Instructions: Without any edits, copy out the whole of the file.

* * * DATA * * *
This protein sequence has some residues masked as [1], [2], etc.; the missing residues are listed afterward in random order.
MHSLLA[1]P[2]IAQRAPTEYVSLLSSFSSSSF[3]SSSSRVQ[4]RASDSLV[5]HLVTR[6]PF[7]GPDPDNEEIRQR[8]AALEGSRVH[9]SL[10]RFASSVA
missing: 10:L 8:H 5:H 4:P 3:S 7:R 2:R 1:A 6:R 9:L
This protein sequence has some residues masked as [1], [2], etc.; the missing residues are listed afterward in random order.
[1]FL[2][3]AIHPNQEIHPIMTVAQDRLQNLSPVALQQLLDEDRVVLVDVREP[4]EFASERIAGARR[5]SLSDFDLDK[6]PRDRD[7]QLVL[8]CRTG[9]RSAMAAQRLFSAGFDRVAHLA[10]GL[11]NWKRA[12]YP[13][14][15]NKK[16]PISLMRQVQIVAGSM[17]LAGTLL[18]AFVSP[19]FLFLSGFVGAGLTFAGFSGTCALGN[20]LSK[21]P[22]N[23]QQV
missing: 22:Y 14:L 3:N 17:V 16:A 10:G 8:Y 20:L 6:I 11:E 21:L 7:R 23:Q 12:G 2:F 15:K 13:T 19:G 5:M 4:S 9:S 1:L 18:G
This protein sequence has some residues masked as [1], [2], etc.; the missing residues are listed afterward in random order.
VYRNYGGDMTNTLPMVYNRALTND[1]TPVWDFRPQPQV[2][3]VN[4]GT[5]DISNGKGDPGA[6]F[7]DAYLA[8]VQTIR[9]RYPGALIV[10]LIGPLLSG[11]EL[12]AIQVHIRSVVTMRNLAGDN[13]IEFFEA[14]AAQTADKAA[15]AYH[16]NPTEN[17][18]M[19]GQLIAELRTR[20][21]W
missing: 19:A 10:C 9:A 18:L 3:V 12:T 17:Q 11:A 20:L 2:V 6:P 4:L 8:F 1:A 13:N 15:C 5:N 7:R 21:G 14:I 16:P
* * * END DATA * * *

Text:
This protein sequence has some residues masked as [1], [2], etc.; the missing residues are listed afterward in random order.
MHSLLA[1]P[2]IAQRAPTEYVSLLSSFSSSSF[3]SSSSRVQ[4]RASDSLV[5]HLVTR[6]PF[7]GPDPDNEEIRQR[8]AALEGSRVH[9]SL[10]RFASSVA
missing: 10:L 8:H 5:H 4:P 3:S 7:R 2:R 1:A 6:R 9:L
This protein sequence has some residues masked as [1], [2], etc.; the missing residues are listed afterward in random order.
[1]FL[2][3]AIHPNQEIHPIMTVAQDRLQNLSPVALQQLLDEDRVVLVDVREP[4]EFASERIAGARR[5]SLSDFDLDK[6]PRDRD[7]QLVL[8]CRTG[9]RSAMAAQRLFSAGFDRVAHLA[10]GL[11]NWKRA[12]YP[13][14][15]NKK[16]PISLMRQVQIVAGSM[17]LAGTLL[18]AFVSP[19]FLFLSGFVGAGLTFAGFSGTCALGN[20]LSK[21]P[22]N[23]QQV
missing: 22:Y 14:L 3:N 17:V 16:A 10:G 8:Y 20:L 6:I 11:E 21:L 7:R 23:Q 12:G 2:F 15:K 13:T 19:G 5:M 4:S 9:S 1:L 18:G
This protein sequence has some residues masked as [1], [2], etc.; the missing residues are listed afterward in random order.
VYRNYGGDMTNTLPMVYNRALTND[1]TPVWDFRPQPQV[2][3]VN[4]GT[5]DISNGKGDPGA[6]F[7]DAYLA[8]VQTIR[9]RYPGALIV[10]LIGPLLSG[11]EL[12]AIQVHIRSVVTMRNLAGDN[13]IEFFEA[14]AAQTADKAA[15]AYH[16]NPTEN[17][18]M[19]GQLIAELRTR[20][21]W
missing: 19:A 10:C 9:A 18:L 3:V 12:T 17:Q 11:A 20:L 2:V 6:P 4:L 8:F 1:A 13:N 15:C 5:N 7:R 21:G 14:I 16:P